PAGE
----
Mike Hrycyk:
Thinking about toolsets has the cloud changed the tools that we’re going to day-to-day Jon?

Jonathan Duncan:
I don’t know that it’s changed the tools. It would change how we would implement them. So early days performance testing was let’s manually test it and we’ll sort of have that stop clock beside it. In your scenario, it would be okay do we have people across the country that could test it for us. Early days it was let’s install something on a local machine and we’ll drive the load through that. Now, obviously, it’s going to move to, okay, let’s install the application up in the cloud. Some of them are there are things out there like Flood.io that let me create my scripts locally, but then I will put them up in the cloud to have the cloud be the horsepower behind generating that load. So I think that’s the biggest differentiator. With all tools it’s really in my mind about the process of performance testing that is the most critical to make sure that you’re actually testing and that when the results come out on the other end, they were designed in a purpose that was going to give you valuable information to understand the actual performance of an application.

Mike Hrycyk:
Okay. Lakshmi do you have anything to add?

Lakshmi Narasimhan:
Just to add a few more points. So pretty much the tools which we use LoadRunner Jmeter Gatling, or even Selenium for performance testing. We really didn’t change anything from moving from physical to cloud infrastructure. The only thing which is actually changed is that now we have the capability to execute these tests from the cloud. So basically you have your load generators, which can be situated at different geographical locations. And like Mike, you were telling me that you had an affordable upload application that you are working on a few years back. So in that case, you can actually simulate the load across different geographical locations say from the east coast, from central, from the west coast, and you have low generators available in different places. So you can definitely leverage a flood.io or any that by the provider, which can actually give you that benefit of actually using different load generators at different locations. So this can give you a diverse load and more of a realistic load about what is going to happen in production. Because no way you’re going to have all the load coming from a single system or a single physical machine, which is located at a very specific location.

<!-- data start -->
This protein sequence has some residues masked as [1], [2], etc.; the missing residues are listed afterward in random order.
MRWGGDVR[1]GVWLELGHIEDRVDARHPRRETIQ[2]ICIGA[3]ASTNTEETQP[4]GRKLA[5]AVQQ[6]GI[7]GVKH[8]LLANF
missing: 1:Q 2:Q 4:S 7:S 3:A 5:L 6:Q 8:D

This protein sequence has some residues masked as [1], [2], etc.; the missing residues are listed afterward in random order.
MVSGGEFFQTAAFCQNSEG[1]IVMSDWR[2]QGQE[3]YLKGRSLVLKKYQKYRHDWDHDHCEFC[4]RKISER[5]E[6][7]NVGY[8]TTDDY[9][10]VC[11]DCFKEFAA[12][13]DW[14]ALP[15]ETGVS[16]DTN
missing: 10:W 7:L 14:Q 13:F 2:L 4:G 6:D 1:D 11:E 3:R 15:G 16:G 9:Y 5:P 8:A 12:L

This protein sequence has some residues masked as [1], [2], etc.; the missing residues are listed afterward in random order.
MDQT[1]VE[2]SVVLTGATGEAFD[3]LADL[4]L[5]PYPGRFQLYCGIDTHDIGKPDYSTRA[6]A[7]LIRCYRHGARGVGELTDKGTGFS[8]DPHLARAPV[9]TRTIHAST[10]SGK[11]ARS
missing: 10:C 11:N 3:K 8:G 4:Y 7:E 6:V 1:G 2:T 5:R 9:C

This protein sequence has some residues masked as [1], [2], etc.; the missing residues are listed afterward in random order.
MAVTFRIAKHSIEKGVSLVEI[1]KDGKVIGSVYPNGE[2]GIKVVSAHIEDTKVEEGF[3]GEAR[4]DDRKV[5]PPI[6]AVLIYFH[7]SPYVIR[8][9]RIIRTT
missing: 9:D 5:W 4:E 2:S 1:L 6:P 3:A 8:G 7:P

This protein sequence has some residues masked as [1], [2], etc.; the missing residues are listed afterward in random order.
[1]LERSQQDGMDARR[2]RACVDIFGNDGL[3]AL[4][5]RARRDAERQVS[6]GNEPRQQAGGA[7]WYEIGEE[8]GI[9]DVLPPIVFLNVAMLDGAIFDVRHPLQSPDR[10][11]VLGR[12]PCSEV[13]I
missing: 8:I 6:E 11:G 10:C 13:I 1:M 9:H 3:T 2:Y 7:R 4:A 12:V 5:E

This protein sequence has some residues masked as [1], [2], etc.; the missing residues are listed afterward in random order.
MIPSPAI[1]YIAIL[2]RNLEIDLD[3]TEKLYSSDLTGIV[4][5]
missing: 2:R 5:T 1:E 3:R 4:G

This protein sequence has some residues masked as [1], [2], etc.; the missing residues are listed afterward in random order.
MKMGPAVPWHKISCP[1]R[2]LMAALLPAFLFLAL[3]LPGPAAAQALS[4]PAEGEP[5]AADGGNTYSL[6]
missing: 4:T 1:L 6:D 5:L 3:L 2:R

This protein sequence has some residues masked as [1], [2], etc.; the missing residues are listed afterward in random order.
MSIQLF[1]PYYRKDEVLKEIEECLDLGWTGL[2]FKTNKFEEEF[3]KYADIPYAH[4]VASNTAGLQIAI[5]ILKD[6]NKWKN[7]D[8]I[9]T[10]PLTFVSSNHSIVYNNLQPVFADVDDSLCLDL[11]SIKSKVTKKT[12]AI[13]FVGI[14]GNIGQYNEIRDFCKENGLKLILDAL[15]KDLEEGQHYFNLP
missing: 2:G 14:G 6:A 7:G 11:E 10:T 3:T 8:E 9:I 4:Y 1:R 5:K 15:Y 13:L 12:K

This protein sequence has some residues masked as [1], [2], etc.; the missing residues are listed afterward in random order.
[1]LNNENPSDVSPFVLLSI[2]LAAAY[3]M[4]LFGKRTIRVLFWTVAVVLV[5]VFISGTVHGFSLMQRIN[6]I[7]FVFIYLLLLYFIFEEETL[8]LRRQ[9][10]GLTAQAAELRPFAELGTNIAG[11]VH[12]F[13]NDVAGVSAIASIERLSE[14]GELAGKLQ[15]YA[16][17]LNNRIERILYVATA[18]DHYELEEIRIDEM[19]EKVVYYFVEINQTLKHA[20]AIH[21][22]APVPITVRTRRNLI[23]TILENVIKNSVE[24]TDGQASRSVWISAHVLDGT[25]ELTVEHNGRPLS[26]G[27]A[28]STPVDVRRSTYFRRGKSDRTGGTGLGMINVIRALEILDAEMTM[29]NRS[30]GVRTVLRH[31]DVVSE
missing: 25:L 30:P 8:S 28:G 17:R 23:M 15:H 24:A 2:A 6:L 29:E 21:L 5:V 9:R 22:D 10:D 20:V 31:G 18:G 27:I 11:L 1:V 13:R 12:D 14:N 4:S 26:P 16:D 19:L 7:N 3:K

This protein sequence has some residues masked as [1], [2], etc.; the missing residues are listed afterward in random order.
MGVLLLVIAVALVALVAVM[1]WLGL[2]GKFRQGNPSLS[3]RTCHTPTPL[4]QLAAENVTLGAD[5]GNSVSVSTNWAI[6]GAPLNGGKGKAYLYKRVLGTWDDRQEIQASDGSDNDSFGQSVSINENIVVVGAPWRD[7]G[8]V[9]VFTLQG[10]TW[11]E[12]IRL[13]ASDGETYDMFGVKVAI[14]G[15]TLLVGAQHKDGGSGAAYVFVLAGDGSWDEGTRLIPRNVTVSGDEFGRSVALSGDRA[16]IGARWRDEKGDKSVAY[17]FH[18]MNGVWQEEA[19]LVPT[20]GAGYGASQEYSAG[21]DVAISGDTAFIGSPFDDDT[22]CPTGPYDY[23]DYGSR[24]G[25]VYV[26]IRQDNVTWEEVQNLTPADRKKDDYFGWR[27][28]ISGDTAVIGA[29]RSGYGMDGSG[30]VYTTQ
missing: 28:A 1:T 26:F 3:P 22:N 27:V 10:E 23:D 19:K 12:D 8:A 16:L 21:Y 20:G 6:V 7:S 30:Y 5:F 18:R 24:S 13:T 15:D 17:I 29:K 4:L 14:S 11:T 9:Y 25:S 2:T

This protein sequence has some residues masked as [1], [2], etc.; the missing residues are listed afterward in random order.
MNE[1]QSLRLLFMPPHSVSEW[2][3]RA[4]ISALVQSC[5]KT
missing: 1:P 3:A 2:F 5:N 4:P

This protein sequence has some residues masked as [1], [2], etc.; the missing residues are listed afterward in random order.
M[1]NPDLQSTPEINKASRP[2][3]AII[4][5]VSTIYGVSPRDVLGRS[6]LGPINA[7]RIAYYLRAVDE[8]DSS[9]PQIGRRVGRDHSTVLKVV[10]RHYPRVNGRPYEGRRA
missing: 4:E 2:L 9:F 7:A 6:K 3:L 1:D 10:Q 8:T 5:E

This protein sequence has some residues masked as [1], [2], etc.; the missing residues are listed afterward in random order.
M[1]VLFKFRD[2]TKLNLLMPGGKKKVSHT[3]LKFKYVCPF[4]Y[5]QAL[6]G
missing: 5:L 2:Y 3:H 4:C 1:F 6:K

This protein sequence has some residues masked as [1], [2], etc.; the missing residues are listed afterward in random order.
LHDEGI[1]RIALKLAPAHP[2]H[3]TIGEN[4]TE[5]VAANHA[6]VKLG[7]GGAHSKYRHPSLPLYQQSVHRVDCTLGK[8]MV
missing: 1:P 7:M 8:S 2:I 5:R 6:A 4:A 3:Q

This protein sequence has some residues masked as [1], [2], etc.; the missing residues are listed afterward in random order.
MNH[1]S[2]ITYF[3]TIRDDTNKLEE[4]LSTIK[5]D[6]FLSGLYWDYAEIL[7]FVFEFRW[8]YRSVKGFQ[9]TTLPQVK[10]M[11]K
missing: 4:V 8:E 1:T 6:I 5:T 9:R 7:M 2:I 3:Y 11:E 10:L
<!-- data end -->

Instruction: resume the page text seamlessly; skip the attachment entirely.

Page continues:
Mike Hrycyk:
Cool, thanks, Lakshmi. So these days, when you just say cloud, you get to hop into a conversation with IT minded folks who say cloud to them that auto translates generally into talking about AWS, Amazon, or maybe talking about Azure or even Google or some other cloud service provider. But so when we’re talking performance testing, how do the cloud platforms fit into performance testing? Because in some ways we could be talking about stuff that is hosted on AWS and how are we performance testing, but we might also be talking about stuff that’s not hosted in one of those cloud providers, but using the cloud systems to be the background for our testing. Is there a way that you guys can help shed some light on, on that discussion or those ideas? Maybe Lakshmi we’ll start with you?

Lakshmi Narasimhan:
Oh sure. So the three big providers of cloud platforms here are going to be Azure, Amazon, and you’re going to have the Google Cloud and all of them have their own versions. Pretty much the same features called by different names, but they’re going to give pretty much the same service. And what I see is even with the relational database, they have right with Azure sequel, or Amazon RDB or Redshift, or even Google Cloud sequel. All of them are actually pretty much having the same capabilities, which is having the same scaling options, but they have a few unique features, which the client or the customers choose according to their application need. From a performance testing perspective, irrespective of what technology or what cloud they are on we are going to do pretty much a similar type of testing on making sure that we are able to handle the expected load. The first criteria, the second criteria is going to be handling more than expected load. And what if something fails the fail-over testing. So these are the key aspects of what we look into irrespective of the cloud platform.

Mike Hrycyk:
And does that discussion at all when your application’s not hosted on one of the big three?

Lakshmi Narasimhan:
So if it is hosted on, say on a totally different cloud platform, we are still going to test pretty much the same way, same types of tests. And these types of tests is going to be specific to the type of application, not on based on where it is hosted and what type of cloud it is hosted on. And if at all it is hosted on physical infrastructure, we still test it. One benefit of moving towards cloud is that even if your application is hosted on physical infrastructure, you can use multiple platforms to simulate load from cloud. Like basically you will be having the capabilities to simulate load across the geographical locations, irrespective of your application being hosted on cloud or not

Mike Hrycyk:
Awesome. Jonathan, anything to add?

Jonathan Duncan: